I know. I'm just concerned that many beginners will only see the "stick to only Canon and Nikon" part, and not get the qualifier. That's doing people a disservice. Those companies make great cameras, and there is a wider selection of accessories, but the fact is that a huge number of people will never exhaust what's available for Pentax or Sony or whatever. And there are lenses and accessories in those systems which the others don't have. –  mattdm Jun 2 '11 at 21:25
    
@mattdm - You are right, I've edited my answer to include the other brands. BTW, "stick to only Canon and Nikon" while it does leave out many great choice - and maybe even leaves out the "best" choice - is not the worst advice you can give someone. I have a tendency to go with smaller players that fit my needs better and I often regret that choice in the long run –  Nir Jun 2 '11 at 21:34
    
It's far from the worst advice, in that one won't go wrong if one takes your advice in general — pretty much everything is good these days, and the differences are advanced (or at least intermediate) details. If we're gonna do camera recommendations, though, I'd like to see Photo-SE as an idyllic place free of arbitrary restriction of options, with no brand wars, cats and dogs living together, lions and lambs sharing a drink at the local bar, etc. –  mattdm Jun 2 '11 at 21:47

If you know you want a digital camera, I think any starter DSLR in those popular brands is good. Starter cameras from Nikon, Canon and Pentax etc all have about the same CCD/CMOS size, their kit lens are kinda identical, and in my opinion they all have very good performance-price ratio. One thing to note is that digital camera bodies advance rapidly, so you probably don't want to invest too much on you first DSLR body. If you have extra money, I'd suggest to spend it on a good lens.

I bought a refurbished Nikon D40 with kit lens two years ago for $350. When I feel I need a better camera, I just buy a new lens for it. A year ago I settled on a Voigtlander 40mm, which is super sharp and vivid. And I still feel very happy about this combination.

And of course, D40 is no match for new stuff like D7000. So ya, what you listed are all pretty good.

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I agree with guys who noticed that the question is too general, but under fear of downvote ;) I'll try to suggest that you acquire a legendary Nikon D40 (Kit, or with Lens 18-70mm f/3.5-4.5) - it's not expensive, lightweight, good ISO sensitivity, beautiful and saturated picture colors. I would say - this camera is a good starting point for all novice.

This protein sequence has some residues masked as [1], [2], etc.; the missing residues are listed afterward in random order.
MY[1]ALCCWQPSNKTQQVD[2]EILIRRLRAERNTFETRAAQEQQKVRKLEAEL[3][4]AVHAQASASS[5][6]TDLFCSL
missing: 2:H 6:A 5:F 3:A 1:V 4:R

Don't doubt to take a used camera with low count of shutters (below 10k) from famous stores, such as Amazon/Adorama/B&H - this camera will never be cheaper, since it is an old model.

P.S.: Honestly saying, I started with Nikon D80, but many of my friends started with Nikon D40 and happy with it.

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FWIW, the D40 was an entry-level camera, but I'm not sure I've ever heard anyone say anything bad about it (for its price). It's widely-considered a great starter camera. –  D. Lambert Jun 2 '11 at 12:33
    
The only thing negative would be that it's four and a half years old. Sensor technology has improved significantly since then, and the price gap between a refurbished D40 and a new current low-end model isn't very high. So while you won't go wrong with a D40, you might do better for only a little bit more. –  mattdm Jun 2 '11 at 14:22

That's going to be a tough question to answer definitively. There are a number of classes of camera that could conceivably fit your bill, depending on how you weigh factors like size & weight, image quality, and cost.

Given the travel scenarios you described, you might not need a technical powerhouse of a camera. If you're shooting photos of buildings & people (especially during the day), a reasonably wide lens with moderate zoom capabilities is fine, and there are literally dozens of great cameras that can do this. I honestly don't see that your requirements dictate a DSLR at all - especially a prosumer model like a D7000 - especially when you include "lightweight" and "inexpensive" in the criteria.

Consider cameras like the Canon S95 or G12. The sensor isn't as large as a 4/3 camera like the G2, but it's better than a typical compact, and it'll produce very nice images in the types of conditions you're likely to see. They're all-in-one cameras, so you don't have pieces to keep track of when you're traveling, and they're very compact (how long is it going to take before you're tired of your D7000 taking up all of your carry-on luggage space?). You don't need a ton of zoom for buildings & portraits, so the 28-100-something lenses on these cameras should suffice. A larger range (especially on the wide end) could be helpful for some landscapes & architectural photos, but these ranges are right in the sweet spot you're going to be using most often.

If there are other factors that are pushing you toward larger cameras like the ones you listed, they're not clear to me -- perhaps more detailed scenarios would help.